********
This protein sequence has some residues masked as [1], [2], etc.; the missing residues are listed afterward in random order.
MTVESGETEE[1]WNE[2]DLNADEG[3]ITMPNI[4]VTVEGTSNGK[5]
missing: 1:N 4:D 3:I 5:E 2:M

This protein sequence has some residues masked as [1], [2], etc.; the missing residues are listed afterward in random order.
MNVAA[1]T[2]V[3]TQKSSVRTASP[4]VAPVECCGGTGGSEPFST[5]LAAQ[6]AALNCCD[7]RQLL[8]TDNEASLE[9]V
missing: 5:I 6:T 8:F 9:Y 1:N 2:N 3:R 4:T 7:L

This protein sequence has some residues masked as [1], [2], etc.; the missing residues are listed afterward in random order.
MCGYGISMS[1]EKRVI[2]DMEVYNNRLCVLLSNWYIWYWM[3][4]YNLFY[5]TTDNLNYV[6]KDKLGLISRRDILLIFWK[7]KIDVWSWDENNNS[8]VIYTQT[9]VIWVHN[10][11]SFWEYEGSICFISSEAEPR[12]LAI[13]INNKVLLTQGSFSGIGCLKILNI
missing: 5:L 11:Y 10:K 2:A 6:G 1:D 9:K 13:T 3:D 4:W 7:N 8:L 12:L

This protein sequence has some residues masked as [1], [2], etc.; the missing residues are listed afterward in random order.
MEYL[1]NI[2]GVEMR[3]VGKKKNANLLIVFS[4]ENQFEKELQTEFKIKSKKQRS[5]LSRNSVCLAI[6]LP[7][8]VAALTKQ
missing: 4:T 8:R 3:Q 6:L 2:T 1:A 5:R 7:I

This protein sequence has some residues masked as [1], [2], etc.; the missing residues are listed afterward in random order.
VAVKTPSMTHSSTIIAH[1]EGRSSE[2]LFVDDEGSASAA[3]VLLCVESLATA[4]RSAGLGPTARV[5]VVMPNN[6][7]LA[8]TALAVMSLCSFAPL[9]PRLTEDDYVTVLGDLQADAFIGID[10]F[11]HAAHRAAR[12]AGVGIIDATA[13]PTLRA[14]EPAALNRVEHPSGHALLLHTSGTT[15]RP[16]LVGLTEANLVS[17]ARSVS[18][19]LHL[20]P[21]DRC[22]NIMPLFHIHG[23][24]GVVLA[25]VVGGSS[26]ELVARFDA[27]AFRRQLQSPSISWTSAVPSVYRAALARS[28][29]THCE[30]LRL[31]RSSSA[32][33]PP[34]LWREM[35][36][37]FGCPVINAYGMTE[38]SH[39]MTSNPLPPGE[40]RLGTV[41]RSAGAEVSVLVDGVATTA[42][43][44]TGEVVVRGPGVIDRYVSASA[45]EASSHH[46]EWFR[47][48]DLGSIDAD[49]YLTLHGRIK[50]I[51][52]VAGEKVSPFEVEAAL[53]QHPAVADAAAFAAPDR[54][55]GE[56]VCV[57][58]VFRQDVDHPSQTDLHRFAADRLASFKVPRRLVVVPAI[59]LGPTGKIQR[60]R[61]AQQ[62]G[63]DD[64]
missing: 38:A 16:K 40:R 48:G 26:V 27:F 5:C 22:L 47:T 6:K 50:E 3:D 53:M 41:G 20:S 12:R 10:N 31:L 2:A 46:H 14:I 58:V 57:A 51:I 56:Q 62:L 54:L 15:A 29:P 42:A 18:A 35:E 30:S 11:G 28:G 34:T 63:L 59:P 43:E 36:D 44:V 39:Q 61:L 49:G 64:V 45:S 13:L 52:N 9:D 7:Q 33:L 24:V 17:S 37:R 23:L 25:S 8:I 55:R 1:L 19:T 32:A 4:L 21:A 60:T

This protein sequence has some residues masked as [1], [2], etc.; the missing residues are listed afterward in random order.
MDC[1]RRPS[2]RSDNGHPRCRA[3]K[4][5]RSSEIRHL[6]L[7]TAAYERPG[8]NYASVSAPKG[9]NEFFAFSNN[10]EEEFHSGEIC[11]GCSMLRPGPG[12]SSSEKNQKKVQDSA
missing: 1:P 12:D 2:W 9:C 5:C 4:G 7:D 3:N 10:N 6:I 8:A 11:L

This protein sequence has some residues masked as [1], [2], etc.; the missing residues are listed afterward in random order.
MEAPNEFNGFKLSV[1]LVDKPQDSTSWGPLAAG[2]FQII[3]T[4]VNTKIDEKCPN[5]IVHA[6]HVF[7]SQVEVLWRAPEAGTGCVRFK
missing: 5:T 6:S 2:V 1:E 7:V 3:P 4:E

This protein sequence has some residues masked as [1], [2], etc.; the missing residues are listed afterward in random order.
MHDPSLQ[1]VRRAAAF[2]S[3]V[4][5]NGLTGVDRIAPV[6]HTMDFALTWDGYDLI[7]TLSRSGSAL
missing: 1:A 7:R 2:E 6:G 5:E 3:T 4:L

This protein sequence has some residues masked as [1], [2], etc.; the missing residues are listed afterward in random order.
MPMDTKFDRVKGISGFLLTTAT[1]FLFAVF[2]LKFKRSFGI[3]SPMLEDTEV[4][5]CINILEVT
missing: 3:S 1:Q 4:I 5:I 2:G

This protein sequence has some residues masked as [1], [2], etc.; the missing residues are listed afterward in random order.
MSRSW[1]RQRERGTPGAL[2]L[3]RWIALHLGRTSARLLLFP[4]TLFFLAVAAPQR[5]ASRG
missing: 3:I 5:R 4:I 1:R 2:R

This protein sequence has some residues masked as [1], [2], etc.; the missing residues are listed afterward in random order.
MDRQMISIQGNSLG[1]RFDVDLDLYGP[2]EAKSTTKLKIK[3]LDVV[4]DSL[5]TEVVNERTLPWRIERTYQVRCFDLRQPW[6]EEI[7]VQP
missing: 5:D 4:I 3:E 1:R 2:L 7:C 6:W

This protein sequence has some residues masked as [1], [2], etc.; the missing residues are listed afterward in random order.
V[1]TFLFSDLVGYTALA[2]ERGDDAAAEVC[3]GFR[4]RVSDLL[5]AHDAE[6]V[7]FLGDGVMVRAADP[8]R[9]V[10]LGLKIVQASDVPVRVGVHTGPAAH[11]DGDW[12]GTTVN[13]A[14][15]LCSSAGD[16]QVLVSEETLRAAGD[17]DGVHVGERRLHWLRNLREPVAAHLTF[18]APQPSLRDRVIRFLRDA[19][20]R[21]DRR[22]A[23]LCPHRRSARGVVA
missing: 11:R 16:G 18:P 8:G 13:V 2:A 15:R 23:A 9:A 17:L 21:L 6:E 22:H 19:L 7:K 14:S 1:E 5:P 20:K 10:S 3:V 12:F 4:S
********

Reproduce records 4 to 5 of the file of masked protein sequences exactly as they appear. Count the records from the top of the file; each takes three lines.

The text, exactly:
This protein sequence has some residues masked as [1], [2], etc.; the missing residues are listed afterward in random order.
MEYL[1]NI[2]GVEMR[3]VGKKKNANLLIVFS[4]ENQFEKELQTEFKIKSKKQRS[5]LSRNSVCLAI[6]LP[7][8]VAALTKQ
missing: 4:T 8:R 3:Q 6:L 2:T 1:A 5:R 7:I

This protein sequence has some residues masked as [1], [2], etc.; the missing residues are listed afterward in random order.
VAVKTPSMTHSSTIIAH[1]EGRSSE[2]LFVDDEGSASAA[3]VLLCVESLATA[4]RSAGLGPTARV[5]VVMPNN[6][7]LA[8]TALAVMSLCSFAPL[9]PRLTEDDYVTVLGDLQADAFIGID[10]F[11]HAAHRAAR[12]AGVGIIDATA[13]PTLRA[14]EPAALNRVEHPSGHALLLHTSGTT[15]RP[16]LVGLTEANLVS[17]ARSVS[18][19]LHL[20]P[21]DRC[22]NIMPLFHIHG[23][24]GVVLA[25]VVGGSS[26]ELVARFDA[27]AFRRQLQSPSISWTSAVPSVYRAALARS[28][29]THCE[30]LRL[31]RSSSA[32][33]PP[34]LWREM[35][36][37]FGCPVINAYGMTE[38]SH[39]MTSNPLPPGE[40]RLGTV[41]RSAGAEVSVLVDGVATTA[42][43][44]TGEVVVRGPGVIDRYVSASA[45]EASSHH[46]EWFR[47][48]DLGSIDAD[49]YLTLHGRIK[50]I[51][52]VAGEKVSPFEVEAAL[53]QHPAVADAAAFAAPDR[54][55]GE[56]VCV[57][58]VFRQDVDHPSQTDLHRFAADRLASFKVPRRLVVVPAI[59]LGPTGKIQR[60]R[61]AQQ[62]G[63]DD[64]
missing: 38:A 16:K 40:R 48:G 26:V 27:F 5:C 22:L 47:T 6:K 50:E 3:D 53:M 41:G 20:S 12:R 10:N 31:L 2:A 46:H 14:I 58:V 57:A 51:I 56:Q 62:L 54:L 15:A 29:P 42:A 18:A 35:E 30:S 11:G 28:G 34:T 63:L 59:P 43:E 36:D 44:V 39:Q 61:L 49:G 64:V 45:S 13:L 52:N 9:D 7:Q 33:L 24:V 17:S 37:R 23:L 25:S 8:I 55:R 1:L 19:T 32:A 4:L 21:A 60:T